There’s also some time-wasting nonsense about Vanessa, Jennifer and Jennifer’s younger sister Megan (voiced by Cyrina Fiallo, in a phone conversation) being fans of the rock band Papa Roach when they were teenagers. Vanessa gets jealous because she finds out all these years later that Megan and Jennifer went to see Papa Roach in concert for the first time, one year before Jennifer and Vanessa saw the band in concert. Jennifer had lied to Vanessa and told her that the Papa Roach concert that Jennifer went to with Vanessa was Jennifer’s first Papa Roach concert experience.

Vanessa gets so upset about this lie, it makes viewers think that even though Vanessa is 36, she has the emotional maturity of someone who’s 16. The movie runs this dull Papa Roach subplot into the ground. It should come as no surprise when a flamboyant party DJ named DJ Twisted Bristle (played by Harvey Guillén) shows up at the house, Papa Roach’s 2000 song “Last Resort” (the band’s breakthrough hit) is played, so Vanessa can teach the alien how to let loose at a party. Yes, this scene really is as stupid as it sounds. There’s some predictable drinking and drugging in this scene too.

Bell’s portrayal of Vanessa goes back and forth between trying to look like a grief-stricken person who’s rude and impatient to someone who’s whiny, spoiled brat who needs an alien to teach her how to get in touch with her sensitive side again. There are a few moments of juvenile-minded comedy that might give viewers some mild laughs, in the way that people might laugh at outdated jokes. Morales’ space alien performance is a weak imitation of the Coneheads. It quickly gets tiresome.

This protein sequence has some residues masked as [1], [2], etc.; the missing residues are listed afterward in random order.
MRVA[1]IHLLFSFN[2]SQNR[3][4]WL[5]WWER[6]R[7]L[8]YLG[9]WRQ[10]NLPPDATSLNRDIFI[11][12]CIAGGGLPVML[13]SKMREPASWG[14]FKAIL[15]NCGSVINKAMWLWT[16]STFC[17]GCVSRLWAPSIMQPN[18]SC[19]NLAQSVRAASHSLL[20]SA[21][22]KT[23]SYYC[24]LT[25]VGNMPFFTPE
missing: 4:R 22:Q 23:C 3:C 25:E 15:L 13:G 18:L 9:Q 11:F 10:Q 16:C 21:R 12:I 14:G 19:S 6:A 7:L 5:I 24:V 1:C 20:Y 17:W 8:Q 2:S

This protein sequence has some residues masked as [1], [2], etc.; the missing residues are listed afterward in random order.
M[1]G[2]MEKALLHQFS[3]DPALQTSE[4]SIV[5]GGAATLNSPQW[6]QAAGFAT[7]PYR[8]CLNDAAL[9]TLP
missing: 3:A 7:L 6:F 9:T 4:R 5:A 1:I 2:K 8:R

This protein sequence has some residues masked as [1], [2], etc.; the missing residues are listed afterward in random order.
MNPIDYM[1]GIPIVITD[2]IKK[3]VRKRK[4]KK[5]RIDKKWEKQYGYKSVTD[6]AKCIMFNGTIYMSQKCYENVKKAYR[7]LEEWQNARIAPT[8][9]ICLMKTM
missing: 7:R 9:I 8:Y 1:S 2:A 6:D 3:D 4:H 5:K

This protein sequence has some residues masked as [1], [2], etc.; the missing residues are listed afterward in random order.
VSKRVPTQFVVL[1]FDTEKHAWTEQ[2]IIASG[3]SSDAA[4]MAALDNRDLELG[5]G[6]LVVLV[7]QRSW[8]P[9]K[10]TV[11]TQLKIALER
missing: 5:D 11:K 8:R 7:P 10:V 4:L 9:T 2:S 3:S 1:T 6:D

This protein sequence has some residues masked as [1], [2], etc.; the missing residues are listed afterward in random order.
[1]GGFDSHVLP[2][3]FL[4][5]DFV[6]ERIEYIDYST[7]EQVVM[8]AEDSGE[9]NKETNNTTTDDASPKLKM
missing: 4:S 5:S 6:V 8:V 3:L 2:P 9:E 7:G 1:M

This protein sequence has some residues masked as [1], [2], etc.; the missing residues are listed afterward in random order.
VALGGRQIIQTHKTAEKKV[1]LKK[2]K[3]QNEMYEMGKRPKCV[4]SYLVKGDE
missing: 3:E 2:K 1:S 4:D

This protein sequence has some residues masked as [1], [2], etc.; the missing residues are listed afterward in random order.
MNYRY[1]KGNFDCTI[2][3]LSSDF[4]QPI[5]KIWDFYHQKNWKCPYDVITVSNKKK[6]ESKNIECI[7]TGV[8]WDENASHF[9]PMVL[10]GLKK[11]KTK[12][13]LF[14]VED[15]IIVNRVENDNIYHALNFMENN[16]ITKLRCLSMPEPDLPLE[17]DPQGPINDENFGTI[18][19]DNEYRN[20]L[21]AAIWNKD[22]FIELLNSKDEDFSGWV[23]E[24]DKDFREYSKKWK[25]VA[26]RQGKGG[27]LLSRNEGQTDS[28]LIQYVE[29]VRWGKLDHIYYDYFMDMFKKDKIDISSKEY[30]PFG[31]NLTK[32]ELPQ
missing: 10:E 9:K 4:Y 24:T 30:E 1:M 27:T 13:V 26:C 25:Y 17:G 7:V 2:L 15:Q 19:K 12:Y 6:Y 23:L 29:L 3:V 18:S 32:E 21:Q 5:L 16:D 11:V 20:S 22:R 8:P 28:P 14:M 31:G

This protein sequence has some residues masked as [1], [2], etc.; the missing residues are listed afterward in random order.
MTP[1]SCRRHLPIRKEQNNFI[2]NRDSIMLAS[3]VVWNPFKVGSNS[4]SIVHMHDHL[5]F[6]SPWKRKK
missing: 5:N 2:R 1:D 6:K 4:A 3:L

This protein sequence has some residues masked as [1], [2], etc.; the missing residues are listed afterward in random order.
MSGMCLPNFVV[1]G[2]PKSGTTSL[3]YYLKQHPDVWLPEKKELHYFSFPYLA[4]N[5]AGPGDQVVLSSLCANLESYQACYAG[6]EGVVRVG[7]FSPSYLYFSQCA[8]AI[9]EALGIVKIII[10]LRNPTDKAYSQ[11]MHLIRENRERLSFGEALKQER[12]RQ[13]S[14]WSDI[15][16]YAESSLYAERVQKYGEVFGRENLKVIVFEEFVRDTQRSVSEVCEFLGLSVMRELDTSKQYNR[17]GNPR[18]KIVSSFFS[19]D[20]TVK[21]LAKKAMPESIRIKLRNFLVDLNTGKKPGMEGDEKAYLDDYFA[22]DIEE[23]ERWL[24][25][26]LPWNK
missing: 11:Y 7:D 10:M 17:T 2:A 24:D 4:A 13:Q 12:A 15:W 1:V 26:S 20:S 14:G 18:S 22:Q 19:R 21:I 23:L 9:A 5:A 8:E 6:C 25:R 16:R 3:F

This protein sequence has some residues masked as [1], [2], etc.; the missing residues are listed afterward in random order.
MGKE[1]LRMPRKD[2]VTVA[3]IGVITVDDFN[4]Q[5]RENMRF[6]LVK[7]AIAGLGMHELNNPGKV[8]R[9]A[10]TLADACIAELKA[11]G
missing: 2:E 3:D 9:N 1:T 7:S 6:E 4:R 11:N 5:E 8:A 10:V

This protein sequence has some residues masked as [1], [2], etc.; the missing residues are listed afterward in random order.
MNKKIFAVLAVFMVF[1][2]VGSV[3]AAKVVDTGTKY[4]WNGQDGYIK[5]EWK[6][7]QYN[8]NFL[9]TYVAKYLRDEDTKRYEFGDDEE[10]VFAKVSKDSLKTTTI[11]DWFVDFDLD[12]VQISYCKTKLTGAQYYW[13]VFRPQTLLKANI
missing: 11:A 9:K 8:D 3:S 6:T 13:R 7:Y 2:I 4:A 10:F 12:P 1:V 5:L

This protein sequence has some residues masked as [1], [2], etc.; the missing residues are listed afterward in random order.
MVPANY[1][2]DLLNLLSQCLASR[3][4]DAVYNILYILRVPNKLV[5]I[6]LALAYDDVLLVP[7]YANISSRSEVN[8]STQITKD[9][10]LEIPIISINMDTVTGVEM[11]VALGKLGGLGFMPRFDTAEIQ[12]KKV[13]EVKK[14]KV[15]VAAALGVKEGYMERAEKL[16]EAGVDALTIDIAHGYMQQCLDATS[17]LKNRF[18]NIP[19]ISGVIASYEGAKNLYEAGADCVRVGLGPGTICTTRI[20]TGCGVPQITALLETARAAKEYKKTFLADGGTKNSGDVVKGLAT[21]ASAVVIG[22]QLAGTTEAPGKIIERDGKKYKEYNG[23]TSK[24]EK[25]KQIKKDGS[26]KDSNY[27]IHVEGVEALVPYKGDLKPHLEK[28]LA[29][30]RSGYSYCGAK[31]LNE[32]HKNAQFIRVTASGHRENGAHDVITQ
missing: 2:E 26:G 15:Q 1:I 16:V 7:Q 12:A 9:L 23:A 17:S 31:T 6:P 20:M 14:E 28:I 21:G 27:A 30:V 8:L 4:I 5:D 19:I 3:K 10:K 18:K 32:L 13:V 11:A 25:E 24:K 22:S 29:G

“I’m Totally Fine” wasted an opportunity to make the story concept into an amusing and edgy film. Instead, the movie is filled with idiotic scenarios and lackluster dialogue. For example, at one point in the movie, Vanessa says, “I am a strong, powerful woman, and I am perfectly capable of handling my mental breakdown,” as if it’s supposed to be a clever comedic moment.

“I’m Totally Fine” forces in some tearjearker scenes in the film’s last 15 minutes. It’s just a cheap ploy to make the movie look like it’s trying to convey “meaningful messages about life and humanity.” But by then, it’s too late, because this contrived human-alien friendship is as fake as an alien shapeshifter’s body disguise.

Decal released “I’m Totally Fine” in select U.S. cinemas, on digital and VOD on November 4, 2022.

Review: ‘Darby and the Dead,’ starring Riele Downs and Auli’i Cravalho

January 2, 2023

by Carla Hay

Riele Downs and Auli’i Cravalho (both pictured in center) in “Darby and the Dead” (Photo by Marcos Cruz/20th Century Studios/Hulu)

“Darby and the Dead”

Directed by Silas Howard

Culture Representation: Taking place in an unnamed U.S. city, the fantasy comedy film “Darby and the Dead” features a racially diverse cast of characters (African American, white, Asian and Latino) representing the working-class and middle-class.